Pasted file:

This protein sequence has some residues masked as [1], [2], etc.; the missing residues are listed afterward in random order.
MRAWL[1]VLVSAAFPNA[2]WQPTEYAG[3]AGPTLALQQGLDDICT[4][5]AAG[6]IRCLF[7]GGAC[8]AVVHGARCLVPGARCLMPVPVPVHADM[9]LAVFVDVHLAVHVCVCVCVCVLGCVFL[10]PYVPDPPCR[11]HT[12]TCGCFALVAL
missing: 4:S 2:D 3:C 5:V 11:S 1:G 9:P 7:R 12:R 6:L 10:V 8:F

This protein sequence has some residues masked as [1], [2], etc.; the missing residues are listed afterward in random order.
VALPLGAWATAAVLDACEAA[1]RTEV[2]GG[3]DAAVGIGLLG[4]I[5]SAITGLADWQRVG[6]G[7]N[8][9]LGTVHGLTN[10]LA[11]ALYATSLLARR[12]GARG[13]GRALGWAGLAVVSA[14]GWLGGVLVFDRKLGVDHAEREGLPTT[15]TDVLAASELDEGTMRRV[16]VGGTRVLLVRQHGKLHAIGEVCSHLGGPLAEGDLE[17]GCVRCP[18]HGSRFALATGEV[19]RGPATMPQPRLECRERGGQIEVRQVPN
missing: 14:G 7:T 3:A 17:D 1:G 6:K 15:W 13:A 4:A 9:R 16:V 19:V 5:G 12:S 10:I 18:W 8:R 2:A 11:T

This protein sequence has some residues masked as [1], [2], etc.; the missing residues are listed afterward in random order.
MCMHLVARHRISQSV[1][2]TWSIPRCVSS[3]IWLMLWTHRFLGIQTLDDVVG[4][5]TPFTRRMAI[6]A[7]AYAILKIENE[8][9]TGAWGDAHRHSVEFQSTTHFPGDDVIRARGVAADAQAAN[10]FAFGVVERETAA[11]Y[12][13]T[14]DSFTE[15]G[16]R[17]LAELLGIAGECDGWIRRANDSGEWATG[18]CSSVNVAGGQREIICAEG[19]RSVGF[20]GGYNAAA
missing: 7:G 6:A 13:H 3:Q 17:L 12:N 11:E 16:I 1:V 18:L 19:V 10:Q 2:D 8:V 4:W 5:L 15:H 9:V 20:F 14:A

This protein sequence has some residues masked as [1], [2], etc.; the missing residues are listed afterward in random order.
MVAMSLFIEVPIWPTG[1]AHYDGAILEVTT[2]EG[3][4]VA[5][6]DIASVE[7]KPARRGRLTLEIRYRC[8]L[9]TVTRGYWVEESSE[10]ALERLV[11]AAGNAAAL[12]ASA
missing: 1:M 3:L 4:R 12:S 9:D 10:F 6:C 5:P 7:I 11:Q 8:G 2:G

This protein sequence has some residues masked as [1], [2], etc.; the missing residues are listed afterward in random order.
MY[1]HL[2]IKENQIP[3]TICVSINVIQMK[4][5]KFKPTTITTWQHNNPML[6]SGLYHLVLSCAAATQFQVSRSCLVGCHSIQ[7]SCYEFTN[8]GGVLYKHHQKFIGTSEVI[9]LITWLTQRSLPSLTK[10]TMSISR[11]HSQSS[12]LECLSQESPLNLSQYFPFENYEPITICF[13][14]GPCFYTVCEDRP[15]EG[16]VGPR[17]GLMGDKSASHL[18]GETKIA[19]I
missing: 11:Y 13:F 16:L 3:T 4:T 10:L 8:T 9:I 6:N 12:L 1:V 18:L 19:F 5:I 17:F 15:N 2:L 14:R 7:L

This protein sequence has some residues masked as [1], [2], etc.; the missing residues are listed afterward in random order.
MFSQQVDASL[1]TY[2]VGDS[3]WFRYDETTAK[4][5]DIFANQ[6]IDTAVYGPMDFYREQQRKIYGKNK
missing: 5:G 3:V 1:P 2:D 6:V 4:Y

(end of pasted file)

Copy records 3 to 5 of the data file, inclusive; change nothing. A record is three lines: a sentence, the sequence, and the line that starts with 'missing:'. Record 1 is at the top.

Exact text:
This protein sequence has some residues masked as [1], [2], etc.; the missing residues are listed afterward in random order.
MCMHLVARHRISQSV[1][2]TWSIPRCVSS[3]IWLMLWTHRFLGIQTLDDVVG[4][5]TPFTRRMAI[6]A[7]AYAILKIENE[8][9]TGAWGDAHRHSVEFQSTTHFPGDDVIRARGVAADAQAAN[10]FAFGVVERETAA[11]Y[12][13]T[14]DSFTE[15]G[16]R[17]LAELLGIAGECDGWIRRANDSGEWATG[18]CSSVNVAGGQREIICAEG[19]RSVGF[20]GGYNAAA
missing: 7:G 6:A 13:H 3:Q 17:L 12:N 11:E 16:I 1:V 18:L 19:V 10:Q 2:D 8:V 4:W 5:L 15:H 9:V 20:F 14:A

This protein sequence has some residues masked as [1], [2], etc.; the missing residues are listed afterward in random order.
MVAMSLFIEVPIWPTG[1]AHYDGAILEVTT[2]EG[3][4]VA[5][6]DIASVE[7]KPARRGRLTLEIRYRC[8]L[9]TVTRGYWVEESSE[10]ALERLV[11]AAGNAAAL[12]ASA
missing: 1:M 3:L 4:R 12:S 9:D 10:F 6:C 5:P 7:I 11:Q 8:G 2:G

This protein sequence has some residues masked as [1], [2], etc.; the missing residues are listed afterward in random order.
MY[1]HL[2]IKENQIP[3]TICVSINVIQMK[4][5]KFKPTTITTWQHNNPML[6]SGLYHLVLSCAAATQFQVSRSCLVGCHSIQ[7]SCYEFTN[8]GGVLYKHHQKFIGTSEVI[9]LITWLTQRSLPSLTK[10]TMSISR[11]HSQSS[12]LECLSQESPLNLSQYFPFENYEPITICF[13][14]GPCFYTVCEDRP[15]EG[16]VGPR[17]GLMGDKSASHL[18]GETKIA[19]I
missing: 11:Y 13:F 16:L 3:T 4:T 10:L 8:T 9:I 6:N 12:L 1:V 18:L 19:F 5:I 17:F 15:N 2:L 14:R 7:L